http://ht.ly/uKUQV

  • Rod Sierra resurfaces. Running for LSC?

  • Ames referendum --
    Ames community calls on Board of Education to find a different school for Marine Academy after Ames community votes by more than two-thirds to keep Ames as a communityschool.

    ​​ In the Advisory referendum on the ballot in 8 precincts surrounding Ames Middle School, voters choose by more than two-thirds to keep Ames as a neighborhood school. This, despite mailers, robo-calls and palm cards from Alderman Maldonado and Marine Academy high school students driven in from school just after noon to door-knock in Ames precincts.
    "We are calling on the alderman and CPS to find a new location for Marine and give the community back its neighborhood school, said Ames parent and LSC vice-president Delia Bonilla. "We knew this was how the community felt, the Board of Education just didn't believe us. Now we can provide a 'verified' vote that the community wants CPS to put Marine in a different building, perhaps one of the 50 closed buildings."
    The referendum was on the ballot in 3 wards (Ames is in the 26th ward but many students come from ward 1 or ward 35. The Referendum was in 4 precincts in ward 26, 3 in ward 35 and 1 in ward 1. The vote was 308 (yes -- keep Ames) to 141 (no).
    http://www.chicagoelections.com/wdlevel3.asp?elec_code=15

  • Will Guzzardi issued a very interesting public statement today that is directly relevant to my earlier post. It in part reads: "The polls are closed, and the ballots are counted. We have prevailed.
    Today, this community stood together and demanded new leadership. We said in a clear voice that public education is the right of every child, not just those who live in nice neighborhoods or have wealthy parents. We said that corporations and the very rich ought to be paying their fair share in our society just like we do, and that working people are entitled to a decent retirement that they’ve paid for and earned."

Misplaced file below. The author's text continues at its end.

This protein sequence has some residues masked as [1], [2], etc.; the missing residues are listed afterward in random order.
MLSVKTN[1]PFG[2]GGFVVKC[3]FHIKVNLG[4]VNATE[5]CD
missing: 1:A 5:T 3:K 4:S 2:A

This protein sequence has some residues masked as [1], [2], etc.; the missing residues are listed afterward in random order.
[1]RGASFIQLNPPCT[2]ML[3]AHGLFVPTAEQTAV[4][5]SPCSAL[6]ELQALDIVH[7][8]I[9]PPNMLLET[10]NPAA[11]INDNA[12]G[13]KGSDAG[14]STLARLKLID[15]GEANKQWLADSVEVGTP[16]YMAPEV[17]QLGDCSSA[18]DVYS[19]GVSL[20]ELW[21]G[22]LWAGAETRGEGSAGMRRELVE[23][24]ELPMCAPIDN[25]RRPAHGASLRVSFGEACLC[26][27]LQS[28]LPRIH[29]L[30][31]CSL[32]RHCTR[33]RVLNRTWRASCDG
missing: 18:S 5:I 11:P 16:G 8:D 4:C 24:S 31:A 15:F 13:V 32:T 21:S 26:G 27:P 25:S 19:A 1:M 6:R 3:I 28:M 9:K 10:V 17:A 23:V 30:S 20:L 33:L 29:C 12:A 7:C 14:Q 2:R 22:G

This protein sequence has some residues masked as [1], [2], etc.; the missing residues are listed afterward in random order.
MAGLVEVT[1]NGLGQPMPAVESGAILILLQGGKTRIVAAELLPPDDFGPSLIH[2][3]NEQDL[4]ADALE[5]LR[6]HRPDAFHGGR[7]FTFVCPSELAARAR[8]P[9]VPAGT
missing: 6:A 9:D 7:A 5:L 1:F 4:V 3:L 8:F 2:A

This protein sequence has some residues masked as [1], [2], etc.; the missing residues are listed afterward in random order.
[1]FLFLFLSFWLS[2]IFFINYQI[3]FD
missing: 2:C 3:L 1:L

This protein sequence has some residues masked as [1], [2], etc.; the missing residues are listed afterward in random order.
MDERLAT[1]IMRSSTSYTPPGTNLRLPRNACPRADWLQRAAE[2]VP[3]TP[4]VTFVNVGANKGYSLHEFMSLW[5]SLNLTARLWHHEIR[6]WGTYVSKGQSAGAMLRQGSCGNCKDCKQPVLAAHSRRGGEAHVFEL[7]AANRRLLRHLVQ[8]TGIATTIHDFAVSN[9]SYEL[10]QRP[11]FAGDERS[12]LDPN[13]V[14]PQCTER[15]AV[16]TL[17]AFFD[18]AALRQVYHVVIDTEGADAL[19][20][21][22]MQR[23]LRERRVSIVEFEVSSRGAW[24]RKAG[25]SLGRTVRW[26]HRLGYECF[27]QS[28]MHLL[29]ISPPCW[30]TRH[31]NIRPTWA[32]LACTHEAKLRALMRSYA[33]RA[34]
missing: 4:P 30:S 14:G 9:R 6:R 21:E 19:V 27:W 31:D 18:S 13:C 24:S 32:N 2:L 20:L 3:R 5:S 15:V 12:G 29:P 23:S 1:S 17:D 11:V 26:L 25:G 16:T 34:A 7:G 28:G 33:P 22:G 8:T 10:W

Just possibly Representative elect Guzzardi will get the chance to make the very rich of Logan Square pay their fair share of property taxes in the months to come. By the way the very rich don't just exist on the north shore. Up to now not one elected Democrat has publicly support raising CPS property taxes beyond the PTEL cap to fund schools. Will Guzzardi would be the first to do so and a heroic act it would be too.

    Rod Estvan

  • In reply to Rodestvan:

    Rodestvan, "heoric" my a**. It is Guzzardi payback for the backing from CTU and other labor interests. This guy is a front for the unions. Not heroic at all, just the same old CTU machine. Give me a break dude.

  • In reply to district299reader:

    Your lack of sophistication is remarkable. My reference to a heroic act would be in relation to supporting a Chicago based property tax increase for education. The CTU has opposed using additional property taxes as part of the solution to the funding issues CPS faces, it has proposed instead eliminating various property tax exemptions and TIFs.

    As I stated no elected Chicago politician has even raised the issue of increasing the CPS tax rate above the current cap imposed by PTEL. If you are going to attack my comments at least understand what you are attacking.

    Rod Estvan

  • In reply to Rodestvan:

    Rodestvan your lack of sophistication understanding union payback for political backing is remarkable. Duhhhhh..........why do you think the state is in the mess it is in? Generations of political payback. Have you heard of the machine? You can pontificate about tax increases all you want and call it heroic yet the reality is political payback time to the CTU for his victory.